Before you travel to Poland, you need to see whether or not you need a visa. Since Poland is a Schengen country, you may be required to apply for a Schengen visa. That is not the case if you are from a European Union country or another EEA state. In that situation, you are entitled to freedom of movement, and thus you can travel within the Union and the Schengen Area with no restrictions. The second exception is applicable if you come from one of the countries that are in the visa waiver program according to Schengen’s visa policy. All you need is a valid passport that does not expire for another 6 months from the date of arrival in the Schengen Area. You can stay for up to 90 days.
If you want to check your visa requirements, you can read the Schengen visa policy for yourself. However, we recommend iVisa’s Visa Checker. Click on the Visa Checker button located in the top right corner of this page, select your nationality from the menu on the left, and choose Poland in the menu on the right. The result will tell you whether or not you need a Schengen visa. If you do, you will be provided with a list of the nearest embassies where you can apply.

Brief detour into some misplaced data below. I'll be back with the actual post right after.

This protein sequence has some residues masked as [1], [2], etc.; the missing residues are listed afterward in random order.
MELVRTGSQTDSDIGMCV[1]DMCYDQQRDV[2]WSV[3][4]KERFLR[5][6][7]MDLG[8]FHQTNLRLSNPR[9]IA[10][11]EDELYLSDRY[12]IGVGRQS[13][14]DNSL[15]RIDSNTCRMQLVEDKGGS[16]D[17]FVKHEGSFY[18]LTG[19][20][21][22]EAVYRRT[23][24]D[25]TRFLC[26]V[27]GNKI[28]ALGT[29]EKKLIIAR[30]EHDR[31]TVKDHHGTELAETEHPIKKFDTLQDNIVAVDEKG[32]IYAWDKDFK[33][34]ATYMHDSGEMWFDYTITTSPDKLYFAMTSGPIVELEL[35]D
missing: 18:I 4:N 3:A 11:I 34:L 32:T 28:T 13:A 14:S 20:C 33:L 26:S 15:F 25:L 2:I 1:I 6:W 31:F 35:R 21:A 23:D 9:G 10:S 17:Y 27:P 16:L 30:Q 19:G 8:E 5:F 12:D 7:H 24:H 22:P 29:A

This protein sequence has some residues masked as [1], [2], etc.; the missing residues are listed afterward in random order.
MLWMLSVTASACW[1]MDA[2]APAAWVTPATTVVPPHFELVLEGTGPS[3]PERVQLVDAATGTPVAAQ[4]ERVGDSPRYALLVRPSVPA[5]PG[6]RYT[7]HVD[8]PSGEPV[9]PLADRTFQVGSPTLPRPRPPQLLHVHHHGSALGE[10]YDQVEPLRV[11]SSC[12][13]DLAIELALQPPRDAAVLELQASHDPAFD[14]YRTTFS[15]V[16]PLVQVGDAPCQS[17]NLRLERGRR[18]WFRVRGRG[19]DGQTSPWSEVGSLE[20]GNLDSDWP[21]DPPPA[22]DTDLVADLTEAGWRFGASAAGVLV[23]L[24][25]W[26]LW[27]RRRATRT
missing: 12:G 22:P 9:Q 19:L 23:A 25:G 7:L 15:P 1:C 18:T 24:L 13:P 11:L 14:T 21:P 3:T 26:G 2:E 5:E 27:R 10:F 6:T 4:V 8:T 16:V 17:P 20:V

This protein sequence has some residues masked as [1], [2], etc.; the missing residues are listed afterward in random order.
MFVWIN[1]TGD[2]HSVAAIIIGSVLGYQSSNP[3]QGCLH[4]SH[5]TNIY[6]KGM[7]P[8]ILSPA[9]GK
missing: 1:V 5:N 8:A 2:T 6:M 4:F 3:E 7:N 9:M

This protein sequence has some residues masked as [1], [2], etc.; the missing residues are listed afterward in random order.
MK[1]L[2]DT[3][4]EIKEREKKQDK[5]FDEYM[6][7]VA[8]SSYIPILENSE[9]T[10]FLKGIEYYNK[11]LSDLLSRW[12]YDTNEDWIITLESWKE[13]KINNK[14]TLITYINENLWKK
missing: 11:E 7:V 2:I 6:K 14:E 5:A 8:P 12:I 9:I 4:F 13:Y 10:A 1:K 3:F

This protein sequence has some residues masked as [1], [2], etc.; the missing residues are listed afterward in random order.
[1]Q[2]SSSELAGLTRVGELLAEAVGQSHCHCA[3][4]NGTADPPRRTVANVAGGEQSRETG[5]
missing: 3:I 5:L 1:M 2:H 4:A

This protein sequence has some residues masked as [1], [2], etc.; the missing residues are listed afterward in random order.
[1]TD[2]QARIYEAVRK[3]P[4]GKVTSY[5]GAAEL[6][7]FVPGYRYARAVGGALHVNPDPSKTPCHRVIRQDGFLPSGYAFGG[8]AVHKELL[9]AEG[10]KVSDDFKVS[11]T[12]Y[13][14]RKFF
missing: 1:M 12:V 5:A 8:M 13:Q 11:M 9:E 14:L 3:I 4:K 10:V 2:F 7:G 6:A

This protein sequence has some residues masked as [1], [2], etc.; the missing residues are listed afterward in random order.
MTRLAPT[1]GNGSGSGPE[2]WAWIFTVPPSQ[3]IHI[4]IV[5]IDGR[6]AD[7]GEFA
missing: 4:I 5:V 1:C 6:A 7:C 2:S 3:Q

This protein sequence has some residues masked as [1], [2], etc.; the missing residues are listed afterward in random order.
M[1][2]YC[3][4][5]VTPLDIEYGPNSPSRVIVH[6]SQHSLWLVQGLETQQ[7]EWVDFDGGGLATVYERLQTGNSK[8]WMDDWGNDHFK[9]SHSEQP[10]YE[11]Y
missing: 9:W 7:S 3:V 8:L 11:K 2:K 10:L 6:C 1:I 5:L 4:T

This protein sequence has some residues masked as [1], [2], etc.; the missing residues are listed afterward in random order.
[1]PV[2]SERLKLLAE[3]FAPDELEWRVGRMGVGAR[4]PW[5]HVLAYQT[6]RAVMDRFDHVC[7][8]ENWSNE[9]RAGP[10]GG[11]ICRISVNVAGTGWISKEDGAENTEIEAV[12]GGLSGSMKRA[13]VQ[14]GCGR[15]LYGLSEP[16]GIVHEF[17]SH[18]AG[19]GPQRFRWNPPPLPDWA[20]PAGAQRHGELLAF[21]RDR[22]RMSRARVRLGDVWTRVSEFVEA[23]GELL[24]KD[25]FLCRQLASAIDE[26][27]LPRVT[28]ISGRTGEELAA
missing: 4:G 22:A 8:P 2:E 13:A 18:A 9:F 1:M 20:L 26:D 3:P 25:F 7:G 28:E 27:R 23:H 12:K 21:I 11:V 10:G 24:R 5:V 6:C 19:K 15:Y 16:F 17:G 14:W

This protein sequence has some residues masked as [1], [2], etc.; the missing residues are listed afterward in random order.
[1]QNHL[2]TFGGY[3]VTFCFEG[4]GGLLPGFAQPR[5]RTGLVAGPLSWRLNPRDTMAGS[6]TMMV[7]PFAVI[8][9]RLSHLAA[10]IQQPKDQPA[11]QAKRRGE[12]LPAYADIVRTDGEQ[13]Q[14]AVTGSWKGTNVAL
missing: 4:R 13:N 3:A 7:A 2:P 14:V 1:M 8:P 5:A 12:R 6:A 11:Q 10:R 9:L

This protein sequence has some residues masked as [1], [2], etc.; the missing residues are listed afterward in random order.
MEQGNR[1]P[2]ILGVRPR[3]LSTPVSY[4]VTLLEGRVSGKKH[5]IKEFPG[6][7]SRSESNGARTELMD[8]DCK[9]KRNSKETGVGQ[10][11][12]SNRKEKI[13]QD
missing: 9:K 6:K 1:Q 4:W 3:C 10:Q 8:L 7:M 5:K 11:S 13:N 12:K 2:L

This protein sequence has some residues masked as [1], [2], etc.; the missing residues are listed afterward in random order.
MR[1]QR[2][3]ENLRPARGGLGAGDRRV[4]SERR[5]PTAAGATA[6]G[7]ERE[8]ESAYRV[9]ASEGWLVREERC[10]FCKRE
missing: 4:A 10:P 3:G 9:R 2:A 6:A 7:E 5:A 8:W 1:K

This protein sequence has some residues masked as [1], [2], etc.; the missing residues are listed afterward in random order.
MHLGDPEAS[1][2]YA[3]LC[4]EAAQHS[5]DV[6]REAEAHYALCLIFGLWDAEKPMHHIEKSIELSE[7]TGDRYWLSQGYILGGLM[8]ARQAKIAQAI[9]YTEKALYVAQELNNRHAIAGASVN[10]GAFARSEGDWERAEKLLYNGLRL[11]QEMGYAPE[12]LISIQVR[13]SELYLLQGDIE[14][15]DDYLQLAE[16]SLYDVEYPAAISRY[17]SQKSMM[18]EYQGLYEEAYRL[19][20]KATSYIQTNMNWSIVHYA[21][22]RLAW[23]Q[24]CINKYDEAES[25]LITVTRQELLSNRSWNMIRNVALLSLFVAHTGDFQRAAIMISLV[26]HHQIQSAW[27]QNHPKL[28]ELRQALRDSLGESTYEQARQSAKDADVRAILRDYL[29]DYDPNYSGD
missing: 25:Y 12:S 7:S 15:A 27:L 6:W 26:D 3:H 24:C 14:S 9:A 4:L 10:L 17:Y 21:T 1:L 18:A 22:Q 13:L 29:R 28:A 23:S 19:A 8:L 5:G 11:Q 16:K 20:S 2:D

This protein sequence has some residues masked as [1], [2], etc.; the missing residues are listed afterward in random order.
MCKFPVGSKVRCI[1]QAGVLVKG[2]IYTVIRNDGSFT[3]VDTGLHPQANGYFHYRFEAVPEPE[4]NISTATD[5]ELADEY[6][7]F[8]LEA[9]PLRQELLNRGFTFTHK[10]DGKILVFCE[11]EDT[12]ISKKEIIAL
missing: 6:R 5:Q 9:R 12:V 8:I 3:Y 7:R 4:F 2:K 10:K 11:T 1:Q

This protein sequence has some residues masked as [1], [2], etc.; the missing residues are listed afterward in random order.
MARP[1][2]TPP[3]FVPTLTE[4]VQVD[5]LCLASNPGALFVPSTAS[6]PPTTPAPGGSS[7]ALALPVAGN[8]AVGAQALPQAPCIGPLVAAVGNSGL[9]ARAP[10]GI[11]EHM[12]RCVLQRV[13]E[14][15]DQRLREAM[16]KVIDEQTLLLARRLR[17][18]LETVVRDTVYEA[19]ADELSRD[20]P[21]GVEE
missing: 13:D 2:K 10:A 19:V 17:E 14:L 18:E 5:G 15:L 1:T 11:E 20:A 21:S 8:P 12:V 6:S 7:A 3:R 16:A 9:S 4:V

Since Schengen visas cannot be obtained online, iVisa does not process visa applications. Nevertheless, we would like to help you. Our support service is at your disposal 24/7 and is free of charge.
Keep in mind that a Schengen visa can be obtained at any embassy of a Schengen country, but there are rules in place for which one you need visit. So, if you wish to visit Poland only, there is no dilemma: you must visit the Polish embassy. However, if you plan to visit multiple Schengen countries on one trip, you need to go to the embassy of the country that represents your primary destination. In case you do not have one and it cannot be established, you must go to the diplomatic mission of the country you visit first. Do not forget to give the embassy a call to inquire about the visa requirements.